Marking the fifth anniversary of the Grenfell Tower fire
On 14 June 2017, a fire started in the kitchen of a fourth-floor flat in West London. Within minutes, the fire spread via the exterior of the building, reaching all four sides of the 24-storey tower block and in two hours most of the upper floors had been engulfed in fire. The fire that destroyed Grenfell Tower saw the loss of 72 lives and has been named as ‘one of the UK’s worst modern disasters’.
Factors that played part in the disaster
Grenfell Tower had a ‘stay put’ fire policy which assumes that fire compartmentation works in the event of a fire. Being an important element of passive fire protection, its purpose is to contain the fire to its area of origin for as long as possible meaning that, effectively, the fire and rescue services can bring the fire under control, and residents can evacuate safely. Many of Grenfell’s residents followed this policy and stayed put only to become trapped by the fire that gained momentum around them; others ignored this policy and managed to escape to safety.
It is quite incomprehensible just how many things went wrong during the early hours of that Wednesday morning. Fire-safety engineer Dr Barbara Lane, in a report to the Grenfell Tower Inquiry, discovered that the fire started spreading vertically up the tower block, and ‘laterally along the cladding above and below the window lines (and) the panels between windows’. The fire reached the top floor of the east side at approximately 01:26, evidenced by mobile footage, and had spread to the north side by 01:42.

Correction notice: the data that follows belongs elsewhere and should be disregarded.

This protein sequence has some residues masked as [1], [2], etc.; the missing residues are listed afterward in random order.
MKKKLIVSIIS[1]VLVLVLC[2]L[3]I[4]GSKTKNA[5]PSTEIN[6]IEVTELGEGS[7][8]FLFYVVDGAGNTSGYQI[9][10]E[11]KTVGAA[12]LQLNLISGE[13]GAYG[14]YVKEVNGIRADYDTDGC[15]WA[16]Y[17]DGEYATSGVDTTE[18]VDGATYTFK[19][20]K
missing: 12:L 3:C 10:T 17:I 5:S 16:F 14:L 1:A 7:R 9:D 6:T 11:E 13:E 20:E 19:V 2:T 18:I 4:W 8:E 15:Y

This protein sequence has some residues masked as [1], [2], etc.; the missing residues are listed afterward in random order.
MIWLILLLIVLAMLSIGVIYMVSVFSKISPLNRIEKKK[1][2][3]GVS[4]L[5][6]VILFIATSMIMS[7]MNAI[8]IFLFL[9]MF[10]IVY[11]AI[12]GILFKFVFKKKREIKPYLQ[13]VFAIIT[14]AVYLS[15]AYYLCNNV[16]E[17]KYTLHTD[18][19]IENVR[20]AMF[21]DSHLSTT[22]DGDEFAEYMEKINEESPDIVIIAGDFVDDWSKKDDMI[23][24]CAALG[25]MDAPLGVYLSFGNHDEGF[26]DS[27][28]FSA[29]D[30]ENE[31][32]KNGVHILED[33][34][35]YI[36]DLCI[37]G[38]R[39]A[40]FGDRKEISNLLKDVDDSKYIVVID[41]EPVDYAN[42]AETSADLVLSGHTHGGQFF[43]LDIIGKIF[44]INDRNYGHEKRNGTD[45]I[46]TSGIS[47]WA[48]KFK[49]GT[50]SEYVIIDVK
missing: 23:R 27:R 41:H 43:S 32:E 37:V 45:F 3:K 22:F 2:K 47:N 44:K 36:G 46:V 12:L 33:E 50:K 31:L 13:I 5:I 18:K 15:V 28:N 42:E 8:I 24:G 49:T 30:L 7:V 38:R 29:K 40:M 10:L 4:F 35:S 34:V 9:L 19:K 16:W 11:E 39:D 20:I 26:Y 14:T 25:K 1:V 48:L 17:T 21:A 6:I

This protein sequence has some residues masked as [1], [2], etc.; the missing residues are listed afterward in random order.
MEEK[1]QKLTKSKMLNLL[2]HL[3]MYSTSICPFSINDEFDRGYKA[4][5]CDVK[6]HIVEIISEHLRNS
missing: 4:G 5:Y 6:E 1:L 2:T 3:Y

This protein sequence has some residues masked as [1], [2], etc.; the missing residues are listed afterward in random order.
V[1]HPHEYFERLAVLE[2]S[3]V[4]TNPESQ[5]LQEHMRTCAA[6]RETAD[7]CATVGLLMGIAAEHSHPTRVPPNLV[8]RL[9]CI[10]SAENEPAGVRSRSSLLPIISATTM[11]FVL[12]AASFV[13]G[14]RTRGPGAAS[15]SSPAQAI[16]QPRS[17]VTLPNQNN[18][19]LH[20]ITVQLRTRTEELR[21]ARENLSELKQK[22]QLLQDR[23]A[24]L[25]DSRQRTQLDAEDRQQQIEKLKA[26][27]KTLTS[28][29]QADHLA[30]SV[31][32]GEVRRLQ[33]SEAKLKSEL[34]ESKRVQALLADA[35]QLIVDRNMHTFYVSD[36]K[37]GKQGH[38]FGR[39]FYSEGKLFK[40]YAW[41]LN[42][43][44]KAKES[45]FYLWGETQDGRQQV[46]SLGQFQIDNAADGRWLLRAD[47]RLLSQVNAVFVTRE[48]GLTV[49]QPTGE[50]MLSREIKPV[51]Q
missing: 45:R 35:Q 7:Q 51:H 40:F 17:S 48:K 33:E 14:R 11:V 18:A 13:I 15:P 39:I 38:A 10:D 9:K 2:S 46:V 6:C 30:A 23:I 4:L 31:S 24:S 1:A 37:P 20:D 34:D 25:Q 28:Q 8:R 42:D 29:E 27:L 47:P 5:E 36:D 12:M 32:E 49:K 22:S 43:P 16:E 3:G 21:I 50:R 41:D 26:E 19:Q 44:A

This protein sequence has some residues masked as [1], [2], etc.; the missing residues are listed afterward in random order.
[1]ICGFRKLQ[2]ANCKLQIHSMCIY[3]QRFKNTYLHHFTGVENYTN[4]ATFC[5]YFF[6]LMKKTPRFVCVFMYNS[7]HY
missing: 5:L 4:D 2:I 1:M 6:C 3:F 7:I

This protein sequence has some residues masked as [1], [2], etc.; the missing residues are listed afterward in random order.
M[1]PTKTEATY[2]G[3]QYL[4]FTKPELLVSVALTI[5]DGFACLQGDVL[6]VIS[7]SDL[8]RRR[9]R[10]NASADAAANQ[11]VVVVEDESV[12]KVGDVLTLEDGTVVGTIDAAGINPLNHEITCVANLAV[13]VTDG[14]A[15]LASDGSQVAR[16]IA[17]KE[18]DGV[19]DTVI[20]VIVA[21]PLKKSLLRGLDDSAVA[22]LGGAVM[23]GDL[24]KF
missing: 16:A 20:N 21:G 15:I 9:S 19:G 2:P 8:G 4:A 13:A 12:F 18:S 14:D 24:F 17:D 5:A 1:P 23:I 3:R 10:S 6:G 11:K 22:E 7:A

There were many factors that played a part in the fast spread of fire, but in his report to the Inquiry, Professor Luke Bisby said that evidence ‘strongly supports’ that the external cladding was the main cause.
He said: ‘The ACM (aluminium composite material) product on Grenfell Tower incorporates a highly combustible polyethylene polymer filler which melts, drips, and flows at elevated temperature. The polyethylene filler material is expected to release large amounts of energy during combustion.’
However, Bisby found that other factors may have contributed to this such as other flammable materials, for example, a polyurethane polymer foam insulation board, whilst Lane identified combustible materials in the windows, exposed gas pipes and flat doors not meeting current fire-resistance standards.
An important factor: current practices in the industry
In light of the fifth anniversary of Grenfell Tower, a day to remember the people who lost their lives and hold in thought all of the family members and survivors, it is important to reflect on the years that have passed and why a cultural change is needed. Dame Judith Hackitt has been the driving force behind the construction industry’s next steps in building a safer future.